Another massive issue is Hellpoint‘s prime defining feature: the black hole. The station orbits around a black hole in real-time, making a full rotation once an hour. When the black hole is at the two sides of the station, it activates challenge fights that reward you with special loot. When it aligns perfectly with the central iris, this unlocks secret doors (if you’ve put in the right code at a central tower). While this is an interesting concept, I have no idea who thought this would be fun. Soulslike games are about picking your battles and overcoming challenges at your own pace. Having these random time trials in the middle of the game adds absolutely nothing. What’s worse is that there’s no way to speed this up. If you want to access that secret cache at prime alignment, you might just have to sit there for a full hour and wait. If I’m just sitting and waiting in my ARPG as a core feature, you’re doing something wrong.

Guess I’ll just sit here for roughly 45 minutes.

There are countless other small things that all add up to making Hellpoint a confusing mess. Why do I start off at level 1? Soulslike games generally start you off at around level 10 with different builds, allowing you to test out new stuff before you commit yourself to a play style. God forbid you try to go magic in Hellpoint only to discover that you don’t like it, because you’ve wasted at least 3 hours at that point. There is also no reason that each healing item is upgraded independently. Just do it like Dark Souls 2 did and let me upgrade my overall capacity and then assign how much of which to carry at the checkpoints. Speaking of checkpoints, for some reason the bonfires in Hellpoint don’t reset the world state. This can lead to the awkward position where you are full of radiation (decreasing max health) and the only way to fix it is to kill yourself by jumping off of something. Which is it’s own problem, since your lost Axiom drops where you LAND. So you have to kill yourself, but in a place where you can pickup your lost stuff. When I’m running around your game routinely looking for the best spot to kill myself, then I’m not having a good time.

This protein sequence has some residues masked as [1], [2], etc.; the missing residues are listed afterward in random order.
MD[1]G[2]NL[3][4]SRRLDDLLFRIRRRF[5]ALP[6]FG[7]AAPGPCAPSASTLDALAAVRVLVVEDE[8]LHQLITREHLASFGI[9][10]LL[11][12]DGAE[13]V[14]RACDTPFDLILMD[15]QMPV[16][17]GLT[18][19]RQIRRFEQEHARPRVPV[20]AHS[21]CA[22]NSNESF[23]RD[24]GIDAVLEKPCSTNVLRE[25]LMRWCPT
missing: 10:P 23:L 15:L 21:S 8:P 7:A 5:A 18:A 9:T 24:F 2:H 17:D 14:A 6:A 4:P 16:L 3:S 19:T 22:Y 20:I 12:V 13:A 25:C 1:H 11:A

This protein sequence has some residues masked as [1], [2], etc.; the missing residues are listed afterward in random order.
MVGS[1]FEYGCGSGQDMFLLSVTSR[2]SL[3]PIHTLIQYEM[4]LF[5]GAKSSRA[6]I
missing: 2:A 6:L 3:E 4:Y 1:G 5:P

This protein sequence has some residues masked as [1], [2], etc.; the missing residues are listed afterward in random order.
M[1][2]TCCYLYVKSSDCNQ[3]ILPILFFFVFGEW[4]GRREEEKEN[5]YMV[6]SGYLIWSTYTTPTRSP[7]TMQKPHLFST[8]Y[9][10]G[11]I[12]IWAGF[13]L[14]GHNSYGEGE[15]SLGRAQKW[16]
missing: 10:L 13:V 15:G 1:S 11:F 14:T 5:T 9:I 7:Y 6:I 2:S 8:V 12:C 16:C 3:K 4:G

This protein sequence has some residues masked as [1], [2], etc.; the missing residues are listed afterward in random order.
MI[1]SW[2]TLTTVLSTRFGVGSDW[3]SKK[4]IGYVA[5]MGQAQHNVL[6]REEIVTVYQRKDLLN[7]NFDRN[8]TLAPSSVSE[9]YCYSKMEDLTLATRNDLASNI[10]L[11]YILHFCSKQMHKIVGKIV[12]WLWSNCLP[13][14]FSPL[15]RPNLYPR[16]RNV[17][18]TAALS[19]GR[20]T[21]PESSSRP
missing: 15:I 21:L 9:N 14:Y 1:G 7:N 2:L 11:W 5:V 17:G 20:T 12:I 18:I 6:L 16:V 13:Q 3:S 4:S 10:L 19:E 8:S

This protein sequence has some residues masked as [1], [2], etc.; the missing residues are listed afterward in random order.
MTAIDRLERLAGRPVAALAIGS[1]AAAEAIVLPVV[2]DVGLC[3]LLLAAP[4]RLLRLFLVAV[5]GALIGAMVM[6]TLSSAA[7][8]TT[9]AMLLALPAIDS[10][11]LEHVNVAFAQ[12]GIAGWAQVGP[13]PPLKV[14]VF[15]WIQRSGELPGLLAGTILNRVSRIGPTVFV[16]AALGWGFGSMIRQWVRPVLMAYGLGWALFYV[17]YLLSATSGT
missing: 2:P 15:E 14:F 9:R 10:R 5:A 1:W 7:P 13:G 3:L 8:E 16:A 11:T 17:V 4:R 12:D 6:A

you also have to fight a clone of yourself every time you die for… some reason?

So while Hellpoint succeeds in exploration and setting, the game fails to deliver on the combat that makes this genre so compelling. Throughout the game, enemies only killed me about 20 times. And 15 of those deaths came from when I found a secret key that let me access one of the final zones from the start. What’s more, the confluence of repeated hallways and limited enemy types makes combat feel more like an annoying obligation than a tense duel to the death. It was genuinely fun hunting for secrets. I would easily recommend the game to hardcore fans for that alone. That being said, most of my time playing Hellpoint felt like a slog. The combat needs a serious redesign. Serious Soulslike fans will find too many issues with the game’s plethora of bizarre design choices. Casual gamers will be turned off by the confusing hallways and stiff controls. That being said, I want to see what the team can do with more of a budget. There’s clearly a genuine spark of creativity here that cannot be ignored. This is far from a soulless cash grab. It’s got the souls of the Soulslikes. It just needs a great deal more polish to shine.